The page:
Body Mass Index and IVF outcomes in non-obese endometriosis patients


Body Mass Index and IVF outcomes in non-obese endometriosis patients

Does higher body mass index (BMI) improve IVF outcomes among non-obese endometriosis patients?

Key Points

Highlights:

  • Lower BMI is a predictive factor for severe endometriosis, which is linked with lower reproductive success even with IVF. Based on this fact, this study hypothesized that a higher BMI might improve the outcomes of IVF in non-obese endometriosis patients.
  • The results, however, did not support the hypothesis – higher BMI did not enhance the outcome of IVF in these patients.

Importance:

  • Understanding the effect of BMI on IVF success in women with endometriosis could change the infertility treatment approach for these patients. The revised treatment plan could include a recommendation of an ideal BMI before the IVF procedure.

What’s done here?

  • A preliminary retrospective observational study in women with endometriosis as the sole cause of infertility, who underwent IVF.
  • Primary outcomes measured were the number of retrieved oocytes, quality of oocytes and embryos, and the rates of ongoing pregnancies between underweight, average weight, and overweight study groups.

Key results:

  • No significant differences were found in the number of retrieved oocytes, obtained embryos, and pregnancy rates between study groups.
  • Increase in BMI did not affect the outcome of IVF in non-obese endometriosis patients.

Limitations of the study:

  • The retrospective design of the study with patients receiving a differential assessment of the stage of the disease, or different IVF or surgical approaches.
  • BMI might not be the only indicator of weight-related reproductive issues.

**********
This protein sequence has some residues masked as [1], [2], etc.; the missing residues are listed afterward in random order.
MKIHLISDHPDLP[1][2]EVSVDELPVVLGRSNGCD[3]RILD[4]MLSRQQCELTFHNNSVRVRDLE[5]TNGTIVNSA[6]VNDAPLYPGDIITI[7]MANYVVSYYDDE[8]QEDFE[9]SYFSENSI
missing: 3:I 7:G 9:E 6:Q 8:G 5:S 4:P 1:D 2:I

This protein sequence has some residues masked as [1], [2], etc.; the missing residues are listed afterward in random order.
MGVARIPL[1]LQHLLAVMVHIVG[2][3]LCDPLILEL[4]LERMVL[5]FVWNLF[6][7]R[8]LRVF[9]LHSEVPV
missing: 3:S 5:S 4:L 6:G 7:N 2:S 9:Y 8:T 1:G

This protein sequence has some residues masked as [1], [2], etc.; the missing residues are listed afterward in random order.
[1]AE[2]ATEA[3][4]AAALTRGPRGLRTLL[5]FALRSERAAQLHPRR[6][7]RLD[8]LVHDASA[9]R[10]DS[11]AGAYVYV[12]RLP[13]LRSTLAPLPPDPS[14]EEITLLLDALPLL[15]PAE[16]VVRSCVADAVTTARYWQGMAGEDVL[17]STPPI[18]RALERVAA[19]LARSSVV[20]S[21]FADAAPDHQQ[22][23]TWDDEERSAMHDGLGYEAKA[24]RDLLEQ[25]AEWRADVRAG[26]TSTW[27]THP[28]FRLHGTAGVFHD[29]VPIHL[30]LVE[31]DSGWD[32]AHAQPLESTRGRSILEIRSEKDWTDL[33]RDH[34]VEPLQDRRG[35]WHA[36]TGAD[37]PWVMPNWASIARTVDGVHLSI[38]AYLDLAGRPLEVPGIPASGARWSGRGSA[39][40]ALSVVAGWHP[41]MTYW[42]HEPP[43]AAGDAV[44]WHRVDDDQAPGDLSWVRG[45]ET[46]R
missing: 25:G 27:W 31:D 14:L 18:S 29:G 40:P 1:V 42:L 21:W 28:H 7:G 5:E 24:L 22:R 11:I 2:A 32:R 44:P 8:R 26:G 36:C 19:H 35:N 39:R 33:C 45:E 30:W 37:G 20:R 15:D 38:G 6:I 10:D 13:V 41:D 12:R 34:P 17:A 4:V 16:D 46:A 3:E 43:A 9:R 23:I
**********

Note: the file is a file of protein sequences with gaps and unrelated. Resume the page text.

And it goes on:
• The inclusion criteria used in the study was strict, resulting in a smaller study group.

Lay Summary

Endometriosis and body mass index (BMI) are inversely related, meaning obese women are at a lower risk of developing endometriosis. Similarly, women with lower BMI are considered high risk for severe types of endometriosis. The severity of endometriosis brings about lower reproductive chances. All of these facts indicate higher BMI among women with endometriosis may lead to an increased reproductive outcome in these patients.

Garalejic et al. investigated the effect of BMI on in vitro fertilization (IVF) outcomes in endometriosis patients who are non-obese (BMI<30) in a total of 156 patients. The subjects were divided into underweight, average weight, and overweight study groups; and the number of retrieved oocytes (immature eggs) and embryos, as well as the rates of pregnancies, were compared between these groups. The results indicated no significant differences in any of the primary outcomes studied – the number of oocytes, embryos, rates of pregnancies. Although the preliminary results obtained in this study did not support the hypothesis that higher BMI may increase the chances of successful IVF outcomes, future studies might provide further support for this theory. The retrospective nature of the current research and the stringent inclusion criteria for study subjects resulting in smaller study populations were the main shortcomings of this study. Future prospective studies with a large number of patients with endometriosis could better address the question at hand and may prove a correlation between higher BMI and IVF success in endometriosis patients. If this were true, achievement of optimal BMI before IVF could be recommended to the endometriosis patients undergoing IVF to achieve higher pregnancy rates.


Research Source: https://www.ncbi.nlm.nih.gov/pubmed/29145852


body mass index BMI IVF pregnancy

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